“It was a relief, but it’s not that you’re worried about the ability of the horse, it’s just when you have such a good two-year-old you’re then always asked ‘has he trained on?’. That was the relief.

“This horse has got a lot of natural speed, I could run him in a Commonwealth Cup if I wanted, I’ve put him in the St James’s Palace and the Commonwealth Cup – how many horses can you do that with?

“I always think it’s good to have won at Newmarket, coming down the dip we have seen so many good horses not cope with it. It can only be a major plus.”

Galileo Gold took the 2016 renewal for Hugo Palmer and he runs Dubawi Legend, another making his reappearance. He was two lengths behind Native Trail in the Dewhurst and is partnered by Tom Marquand for the first time.

Dubawi Legend (14) was last seen finishing 10th of 13 to Modern Games in the Breeders’ Cup Juvenile Turf at Del Mar in November.

Palmer said: “We have no regrets about going to the Breeders’ Cup. We had a stop-start year with him and he needed to grow up and I very much felt that going out there would be like giving him three more races.

“It was a complete disaster, but it did teach him and he does seem to be more grown up.

“I’m pretty sure I’m right in saying that no Breeders’ Cup juvenile winner has come back and won a European Classic, but there are over a dozen beaten horses from the Breeders’ Cup that have.

“I just felt there was less chance of things going wrong if we didn’t run in a trial. If we had, we’d have had to take on Perfect Power and whether we’d beaten him or not, we’d have had a very hard race two weeks out for the Guineas, which is what scared me.

“I think our horse would win Galileo Gold’s Guineas. If they were the same year, I feel Galileo Gold would finish second to him, but it’s a different year and a different time.”

He added: “He was second in the Dewhurst last year, the Dewhurst is normally Europe’s leading two-year-old race and the winner is usually the champion two-year-old and the favourite for next year’s Guineas, which is exactly that the winner of the race this time was, Native Trail.

“We were just about two lengths behind him so we’ve got two lengths to find. He’s grown, he’s filled out, he’s done very well.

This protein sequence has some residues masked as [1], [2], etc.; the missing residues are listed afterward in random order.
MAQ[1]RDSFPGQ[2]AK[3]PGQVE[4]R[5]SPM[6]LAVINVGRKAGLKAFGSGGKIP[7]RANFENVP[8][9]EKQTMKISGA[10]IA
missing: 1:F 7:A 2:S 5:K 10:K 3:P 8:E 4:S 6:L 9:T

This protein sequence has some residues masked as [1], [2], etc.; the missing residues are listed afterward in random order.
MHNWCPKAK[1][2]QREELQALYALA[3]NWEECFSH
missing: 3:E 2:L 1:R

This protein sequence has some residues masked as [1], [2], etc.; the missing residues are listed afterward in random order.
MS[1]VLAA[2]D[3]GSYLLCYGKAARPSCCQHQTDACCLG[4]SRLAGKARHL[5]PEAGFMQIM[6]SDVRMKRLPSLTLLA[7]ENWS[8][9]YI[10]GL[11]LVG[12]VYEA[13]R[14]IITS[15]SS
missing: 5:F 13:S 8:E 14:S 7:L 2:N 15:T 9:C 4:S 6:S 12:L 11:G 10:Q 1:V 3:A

“I think I’ve trained everything out of the mare, they’ve all won and this is much the best of them. We’ve not proved he’ll stay a mile, but I’m very confident he will, his sister stayed a mile and three-quarters.

“We’re very excited about Saturday.”

Aside from Native Trail and Luxembourg, there are two other colts who take unbeaten records into the race.

William Knight trains Checkandchallenge, who has twice been successful, with a debut success over seven furlongs at Wolverhampton in November and over a mile on his three-year-old bow in a Listed race at Newcastle earlier this month.

“He is in very good form. He is a big underdog, but at the same time he deserves to be in the line-up and I think he can run a big race,” said Knight.

“There is a little bit of an unknown with him, the unknown being that we don’t really know how good he is.”

The other who has yet to see his colours lowered is Light Infantry, who is making his seasonal reappearance having taken the Horris Hill at Newbury on the second of his two starts last season.

Of Jamie Spencer’s mount, trainer David Simcock said: “I’m really happy with him. It will be interesting to see him on fast ground and we’re really looking forward to running him.

“He has done nothing wrong and I think he will run well. How shall I put it? I think there will be more behind him than in front of him.”

Eydon took the Feilden Stakes at Newmarket on his seasonal bow over nine furlongs, so David Egan’s mount is one who has no stamina doubts.

“We were very impressed with him in the Feilden and he’s come out of the race well,” said his trainer Roger Varian.

“It will be a different test altogether on Saturday, but we couldn’t be more pleased with his condition and hope he will run well.”